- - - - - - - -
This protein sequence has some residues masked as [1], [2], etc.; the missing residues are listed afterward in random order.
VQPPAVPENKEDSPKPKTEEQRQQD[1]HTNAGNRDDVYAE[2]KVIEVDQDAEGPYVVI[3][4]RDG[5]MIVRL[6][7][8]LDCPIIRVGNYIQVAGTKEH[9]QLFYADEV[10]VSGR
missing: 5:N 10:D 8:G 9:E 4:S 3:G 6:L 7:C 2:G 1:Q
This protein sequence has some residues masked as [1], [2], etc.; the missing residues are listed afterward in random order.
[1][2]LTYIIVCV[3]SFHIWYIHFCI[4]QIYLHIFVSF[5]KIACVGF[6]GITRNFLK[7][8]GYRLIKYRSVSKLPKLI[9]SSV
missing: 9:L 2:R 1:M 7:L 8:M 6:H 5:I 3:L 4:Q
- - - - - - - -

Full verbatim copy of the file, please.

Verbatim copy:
This protein sequence has some residues masked as [1], [2], etc.; the missing residues are listed afterward in random order.
VQPPAVPENKEDSPKPKTEEQRQQD[1]HTNAGNRDDVYAE[2]KVIEVDQDAEGPYVVI[3][4]RDG[5]MIVRL[6][7][8]LDCPIIRVGNYIQVAGTKEH[9]QLFYADEV[10]VSGR
missing: 5:N 10:D 8:G 9:E 4:S 3:G 6:L 7:C 2:G 1:Q
This protein sequence has some residues masked as [1], [2], etc.; the missing residues are listed afterward in random order.
[1][2]LTYIIVCV[3]SFHIWYIHFCI[4]QIYLHIFVSF[5]KIACVGF[6]GITRNFLK[7][8]GYRLIKYRSVSKLPKLI[9]SSV
missing: 9:L 2:R 1:M 7:L 8:M 6:H 5:I 3:L 4:Q